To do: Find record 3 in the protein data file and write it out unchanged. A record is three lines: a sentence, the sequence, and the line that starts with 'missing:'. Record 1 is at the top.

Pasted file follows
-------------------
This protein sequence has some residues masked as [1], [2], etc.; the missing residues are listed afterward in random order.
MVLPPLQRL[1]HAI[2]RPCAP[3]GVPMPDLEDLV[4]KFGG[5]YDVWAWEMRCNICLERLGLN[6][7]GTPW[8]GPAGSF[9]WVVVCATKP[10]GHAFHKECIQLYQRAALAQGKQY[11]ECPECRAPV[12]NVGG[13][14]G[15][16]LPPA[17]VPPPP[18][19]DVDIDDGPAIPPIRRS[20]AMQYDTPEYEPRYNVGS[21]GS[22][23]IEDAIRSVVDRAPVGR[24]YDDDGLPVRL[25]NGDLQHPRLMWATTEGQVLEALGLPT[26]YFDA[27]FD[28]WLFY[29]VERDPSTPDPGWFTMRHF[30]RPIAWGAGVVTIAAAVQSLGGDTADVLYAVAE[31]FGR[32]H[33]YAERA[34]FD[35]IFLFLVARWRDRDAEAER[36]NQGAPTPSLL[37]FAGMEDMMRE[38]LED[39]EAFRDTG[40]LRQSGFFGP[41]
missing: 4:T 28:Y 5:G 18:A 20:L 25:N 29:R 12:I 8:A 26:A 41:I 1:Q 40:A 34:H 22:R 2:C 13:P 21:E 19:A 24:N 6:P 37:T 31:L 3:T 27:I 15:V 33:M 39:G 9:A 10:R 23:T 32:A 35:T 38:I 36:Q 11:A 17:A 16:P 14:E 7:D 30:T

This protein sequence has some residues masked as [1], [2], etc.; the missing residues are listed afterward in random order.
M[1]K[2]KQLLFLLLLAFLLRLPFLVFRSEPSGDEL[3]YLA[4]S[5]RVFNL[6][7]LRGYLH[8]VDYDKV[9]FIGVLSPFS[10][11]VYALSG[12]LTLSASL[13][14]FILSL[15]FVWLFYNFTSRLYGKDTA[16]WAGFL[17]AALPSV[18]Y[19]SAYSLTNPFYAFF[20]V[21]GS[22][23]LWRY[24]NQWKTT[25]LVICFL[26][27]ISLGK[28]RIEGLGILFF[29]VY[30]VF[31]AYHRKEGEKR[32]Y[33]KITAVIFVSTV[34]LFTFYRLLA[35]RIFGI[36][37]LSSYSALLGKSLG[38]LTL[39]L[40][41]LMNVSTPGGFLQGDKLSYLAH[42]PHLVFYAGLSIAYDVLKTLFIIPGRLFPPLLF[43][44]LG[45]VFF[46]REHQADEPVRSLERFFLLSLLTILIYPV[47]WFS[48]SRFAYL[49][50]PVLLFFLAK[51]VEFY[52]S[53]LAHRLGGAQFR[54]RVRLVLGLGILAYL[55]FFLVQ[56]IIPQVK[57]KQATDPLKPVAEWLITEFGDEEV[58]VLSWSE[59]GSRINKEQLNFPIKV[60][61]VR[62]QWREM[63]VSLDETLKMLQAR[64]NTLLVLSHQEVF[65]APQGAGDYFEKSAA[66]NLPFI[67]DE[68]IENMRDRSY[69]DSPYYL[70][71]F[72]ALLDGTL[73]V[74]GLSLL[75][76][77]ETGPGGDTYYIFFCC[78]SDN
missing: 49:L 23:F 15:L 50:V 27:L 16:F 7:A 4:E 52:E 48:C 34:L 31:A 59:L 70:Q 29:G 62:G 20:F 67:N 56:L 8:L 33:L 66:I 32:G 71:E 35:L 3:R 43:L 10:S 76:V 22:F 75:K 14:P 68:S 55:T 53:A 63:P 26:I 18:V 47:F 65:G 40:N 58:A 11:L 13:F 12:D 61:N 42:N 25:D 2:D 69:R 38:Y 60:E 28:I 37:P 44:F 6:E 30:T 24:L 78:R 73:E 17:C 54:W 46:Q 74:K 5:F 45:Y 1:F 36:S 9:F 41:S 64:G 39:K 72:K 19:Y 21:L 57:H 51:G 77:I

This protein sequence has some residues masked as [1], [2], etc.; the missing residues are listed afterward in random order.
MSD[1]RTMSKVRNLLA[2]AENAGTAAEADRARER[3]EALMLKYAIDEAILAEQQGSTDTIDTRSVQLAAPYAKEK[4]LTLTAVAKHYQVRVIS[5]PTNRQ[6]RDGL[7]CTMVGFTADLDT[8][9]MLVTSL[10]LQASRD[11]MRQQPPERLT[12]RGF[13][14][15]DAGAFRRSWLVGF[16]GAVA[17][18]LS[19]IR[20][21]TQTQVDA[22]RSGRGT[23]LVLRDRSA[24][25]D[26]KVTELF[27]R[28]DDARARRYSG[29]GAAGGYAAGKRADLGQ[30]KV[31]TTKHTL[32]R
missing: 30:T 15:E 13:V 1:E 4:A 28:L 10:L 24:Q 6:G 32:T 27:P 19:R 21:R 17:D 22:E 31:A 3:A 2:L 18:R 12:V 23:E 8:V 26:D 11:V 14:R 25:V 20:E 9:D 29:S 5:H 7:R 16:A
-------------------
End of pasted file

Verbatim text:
This protein sequence has some residues masked as [1], [2], etc.; the missing residues are listed afterward in random order.
MSD[1]RTMSKVRNLLA[2]AENAGTAAEADRARER[3]EALMLKYAIDEAILAEQQGSTDTIDTRSVQLAAPYAKEK[4]LTLTAVAKHYQVRVIS[5]PTNRQ[6]RDGL[7]CTMVGFTADLDT[8][9]MLVTSL[10]LQASRD[11]MRQQPPERLT[12]RGF[13][14][15]DAGAFRRSWLVGF[16]GAVA[17][18]LS[19]IR[20][21]TQTQVDA[22]RSGRGT[23]LVLRDRSA[24][25]D[26]KVTELF[27]R[28]DDARARRYSG[29]GAAGGYAAGKRADLGQ[30]KV[31]TTKHTL[32]R
missing: 30:T 15:E 13:V 1:E 4:A 28:L 10:L 24:Q 6:G 32:T 27:P 19:R 21:R 17:D 22:E 31:A 3:A 2:L 18:R 12:V 23:E 8:V 26:D 11:V 14:R 25:V 20:E 9:D 29:S 5:H 7:R 16:A